Queer as Folk, forget about them while you watch this show. While every iteration of QAF shares the DNA of queer sex, drama, and the struggles of everyday queer life, the Peacock edition goes further than everything before it, in many necessary ways.Whereas the first two iterations were glaringly about cis, white, hairless gay men, this update brings a whole host of characters from across the LGBTQ+ spectrum to tell a messy, but amazing story about the strength of queerness in all its forms.While the show takes a moment to get its footing, it ends up hitting a glorious stride when it lets its amazing queer actors let loose.The third edition of QAF starts off with Brodie Beaumont, played by Devin Way, who has just returned to New Orleans after dropping out of med school.
After quickly establishing that he is not on good terms with his mother, he goes to see his high school best friend Ruthie, a trans woman who is about to become a mother to twins.Despite Ruthie's partner, Shar, not wanting her to be with Brodie, he convinces Ruthie to come out to Babylon to celebrate.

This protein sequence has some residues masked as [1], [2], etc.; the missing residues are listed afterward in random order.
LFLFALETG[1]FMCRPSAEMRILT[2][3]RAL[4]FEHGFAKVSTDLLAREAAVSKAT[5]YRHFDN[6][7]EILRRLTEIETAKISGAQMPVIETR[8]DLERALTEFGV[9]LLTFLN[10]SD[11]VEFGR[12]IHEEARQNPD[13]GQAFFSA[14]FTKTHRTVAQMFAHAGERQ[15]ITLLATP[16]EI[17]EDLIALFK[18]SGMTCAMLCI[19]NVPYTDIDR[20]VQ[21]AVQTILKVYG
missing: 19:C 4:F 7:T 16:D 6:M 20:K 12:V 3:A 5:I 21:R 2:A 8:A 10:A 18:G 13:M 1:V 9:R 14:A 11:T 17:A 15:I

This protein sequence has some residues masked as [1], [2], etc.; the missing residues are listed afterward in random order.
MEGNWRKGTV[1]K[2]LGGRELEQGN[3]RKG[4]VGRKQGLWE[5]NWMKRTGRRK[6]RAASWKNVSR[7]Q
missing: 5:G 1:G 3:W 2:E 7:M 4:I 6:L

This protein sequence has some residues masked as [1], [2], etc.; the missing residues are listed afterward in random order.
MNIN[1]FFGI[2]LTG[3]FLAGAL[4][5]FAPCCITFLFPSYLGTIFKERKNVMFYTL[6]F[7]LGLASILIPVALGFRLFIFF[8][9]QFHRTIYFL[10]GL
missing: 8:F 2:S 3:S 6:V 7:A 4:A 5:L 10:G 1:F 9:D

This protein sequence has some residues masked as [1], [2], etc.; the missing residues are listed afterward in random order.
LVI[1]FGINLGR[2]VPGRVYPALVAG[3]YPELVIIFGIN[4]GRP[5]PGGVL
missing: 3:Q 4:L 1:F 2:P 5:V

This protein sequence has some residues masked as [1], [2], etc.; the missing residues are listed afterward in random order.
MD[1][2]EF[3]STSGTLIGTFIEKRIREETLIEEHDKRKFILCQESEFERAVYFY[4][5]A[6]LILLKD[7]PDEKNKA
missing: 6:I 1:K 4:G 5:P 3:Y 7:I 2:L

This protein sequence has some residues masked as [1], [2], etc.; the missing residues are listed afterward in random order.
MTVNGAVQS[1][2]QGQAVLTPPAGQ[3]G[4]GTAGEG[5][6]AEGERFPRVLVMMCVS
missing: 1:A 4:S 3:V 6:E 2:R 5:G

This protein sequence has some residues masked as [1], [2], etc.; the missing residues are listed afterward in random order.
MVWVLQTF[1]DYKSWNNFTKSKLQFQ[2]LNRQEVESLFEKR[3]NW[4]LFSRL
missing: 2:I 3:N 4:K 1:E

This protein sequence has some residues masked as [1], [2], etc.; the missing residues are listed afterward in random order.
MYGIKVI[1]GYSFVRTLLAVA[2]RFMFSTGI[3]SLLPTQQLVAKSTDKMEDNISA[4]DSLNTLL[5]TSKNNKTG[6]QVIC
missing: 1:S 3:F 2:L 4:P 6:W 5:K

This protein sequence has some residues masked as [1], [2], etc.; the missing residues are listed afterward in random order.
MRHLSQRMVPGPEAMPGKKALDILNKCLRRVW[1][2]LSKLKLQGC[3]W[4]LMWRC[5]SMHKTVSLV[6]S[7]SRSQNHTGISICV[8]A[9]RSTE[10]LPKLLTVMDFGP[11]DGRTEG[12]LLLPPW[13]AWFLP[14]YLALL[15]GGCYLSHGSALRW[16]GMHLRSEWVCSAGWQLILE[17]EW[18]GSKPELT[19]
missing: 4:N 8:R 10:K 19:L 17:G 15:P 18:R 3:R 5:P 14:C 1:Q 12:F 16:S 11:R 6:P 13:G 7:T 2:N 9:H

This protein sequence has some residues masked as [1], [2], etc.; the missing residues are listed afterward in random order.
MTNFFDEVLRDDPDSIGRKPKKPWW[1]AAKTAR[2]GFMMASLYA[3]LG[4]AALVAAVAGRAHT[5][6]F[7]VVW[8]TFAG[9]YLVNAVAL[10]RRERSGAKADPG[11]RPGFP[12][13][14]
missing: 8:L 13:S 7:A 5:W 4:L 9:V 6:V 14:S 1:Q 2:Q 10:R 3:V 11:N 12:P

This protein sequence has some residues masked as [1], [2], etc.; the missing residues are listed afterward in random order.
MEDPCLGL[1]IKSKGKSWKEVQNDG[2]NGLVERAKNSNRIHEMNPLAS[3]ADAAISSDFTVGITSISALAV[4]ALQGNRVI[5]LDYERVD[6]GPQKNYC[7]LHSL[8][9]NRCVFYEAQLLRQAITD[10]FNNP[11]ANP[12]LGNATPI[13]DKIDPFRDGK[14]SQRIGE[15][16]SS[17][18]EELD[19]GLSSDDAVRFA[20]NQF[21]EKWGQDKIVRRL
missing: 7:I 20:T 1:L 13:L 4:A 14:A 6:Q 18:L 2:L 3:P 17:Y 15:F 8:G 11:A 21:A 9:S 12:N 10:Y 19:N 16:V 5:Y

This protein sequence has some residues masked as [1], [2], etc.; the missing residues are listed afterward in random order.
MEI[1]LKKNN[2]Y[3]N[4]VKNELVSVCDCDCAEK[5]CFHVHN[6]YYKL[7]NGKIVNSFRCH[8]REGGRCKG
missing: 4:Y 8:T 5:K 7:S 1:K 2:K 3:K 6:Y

However, their night of reunion is ruined when a masked man with a gun walks into the bar and fires, killing and injuring dozens.
The rest of the show is marked by this act of severe violence, clearly resembling the Pulse Massacre that left dozens of queer people dead, and in the process becomes its own worst enemy, trying to talk about the dangerous exploitation of queer suffering, while exploiting queer suffering to do so.The massacre that becomes a focal point of this series is complicated, as the show quickly establishes that it has a strong moral stance on profiting off queer tragedy, yet frequently uses it to propel its plot and characters forward in a.